The following article highlighting the history and historic landmarks has been presented by the workers’ compensation attorneys in Spuyten Duyvil, NY at Markhoff & Mittman, P.C.
The neighborhood is located within the Bronx borough in New York City, New York. The town takes up 302.72 acres. The western edge is along the Hudson River, while the Spuyten Duyvil Creek flows along the southern border. Nearby communities include Kingsbridge, Marble Hill, and Riverdale.
History of the Name
The community was named after its corresponding creek. The Dutch name has produced many translations, and most reference the strong and wild tidal currents of the creek, such as:
- Spouting Devil
- Spewing Devil
- Spinning Devil
- Devil’s Whirlpool
- Devil’s Spate
However, Reginald Pelham Bolton, a historian, argues that the name means spouting meadow in reference to a fresh-water spring in Inwood Hill. Another translation was formed in a story published in 1809. The story includes a trumpeter that warned the settlers of a possible British invasion. While the trumpeter, Antony Van Corlear, tried to swim across the river to the mainland “in spite of the devil” he was drowned by the fierce currents.
The lord of Philipse Manor of Westchester County, Frederick Philipse, received the go-ahead to build a bridge across the creek and charge tolls. The King’s Bridge officially opened in 1693.
The neighborhood began developing after the New York Central and Hudson River Railroad began coming through in the late 19th century. Originally the tracks crossed the Spuyten Duyvil Creek into Manhattan’s west side, but Cornelius Vanderbilt wanted to consolidate the operation into a single terminal. He had tracks placed on the northern side of Harlem River, allowing trains from the south from Albany to join with the Harlem and New Haven lines coming into Manhattan at his new Grand Central Depot. Metro-North still uses this route today.
Development continued through the neighborhood through the 1920s. Large high-rise apartment buildings were built in the 1950s through the 1980s, bringing wealthy families that were attracted to its scenic qualities and proximity to desirable neighborhoods such as Fieldston and Riverdale.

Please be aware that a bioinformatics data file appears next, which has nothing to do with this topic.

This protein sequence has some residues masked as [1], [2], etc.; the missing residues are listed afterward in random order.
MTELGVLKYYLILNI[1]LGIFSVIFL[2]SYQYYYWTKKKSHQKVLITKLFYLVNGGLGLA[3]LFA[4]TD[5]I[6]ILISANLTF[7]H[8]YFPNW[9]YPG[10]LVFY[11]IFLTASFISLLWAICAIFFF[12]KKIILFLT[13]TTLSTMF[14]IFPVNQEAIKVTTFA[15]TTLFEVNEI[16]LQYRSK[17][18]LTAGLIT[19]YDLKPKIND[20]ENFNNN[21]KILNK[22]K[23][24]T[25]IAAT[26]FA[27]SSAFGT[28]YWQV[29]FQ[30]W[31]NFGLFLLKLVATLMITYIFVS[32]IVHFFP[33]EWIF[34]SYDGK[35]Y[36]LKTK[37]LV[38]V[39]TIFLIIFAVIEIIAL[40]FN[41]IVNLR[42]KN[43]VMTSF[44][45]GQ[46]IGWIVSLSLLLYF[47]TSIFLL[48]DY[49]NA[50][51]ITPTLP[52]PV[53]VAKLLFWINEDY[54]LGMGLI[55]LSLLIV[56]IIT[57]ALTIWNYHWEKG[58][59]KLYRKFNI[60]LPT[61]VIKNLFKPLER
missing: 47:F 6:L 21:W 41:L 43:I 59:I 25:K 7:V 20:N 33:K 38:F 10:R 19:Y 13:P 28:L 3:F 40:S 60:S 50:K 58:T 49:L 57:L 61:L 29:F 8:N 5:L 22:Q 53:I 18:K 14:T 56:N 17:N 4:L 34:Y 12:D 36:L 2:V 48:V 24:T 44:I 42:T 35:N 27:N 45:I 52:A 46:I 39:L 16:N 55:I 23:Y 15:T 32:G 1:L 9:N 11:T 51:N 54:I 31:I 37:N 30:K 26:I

The neighborhood has many historical landmarks for residents and visitors to enjoy, such as:
- Edgehill Church of Spuyten Duyvil, also known as the United Church of Christ – built in 1888-89 and designed by Francis H. Kimball in a mix of architectural styles like Romanesque Revival, Tudor Revival, and Shingle style.
- Henry Hudson Park – created in 1939 – home to the 16-foot bronze statue of Henry Hudson that was sculpted by Karl Bitter and Karl Gruppe
- Villa Charlotte Bronte – built in 1926 – a historical apartment house designed by Robert Gardner overlooking the Hudson and Harlem Rivers
The community was home to 30,161 in 2010. This was an increase of 289 from the 29,872 counted in 2000. This count includes the Kingsbridge neighborhood. The racial breakdown of the townspeople included:
- 49.3% (14,872) White
- 8.9% (2,691) African American
- 0.1% (40) Native American
- 5.7% (1,731) Asian
- 0% (15) Pacific Islander
- 0.3% (98) from other races
- 1.7% (510) from two or more races
- 33.8% (10,204) Hispanic or Latino
Continue reading: Discover the History of Kingsbridge, NY
Our Local Office
The Spuyten Duyvil, NY workers’ compensation attorneys at Markhoff & Mittman, P.C., assist injured workers in getting the benefits they deserve after a workplace accident injury. Call today for a free case review.
Markhoff & Mittman, P.C.
51 Smart Ave #200A,
Yonkers, NY 10704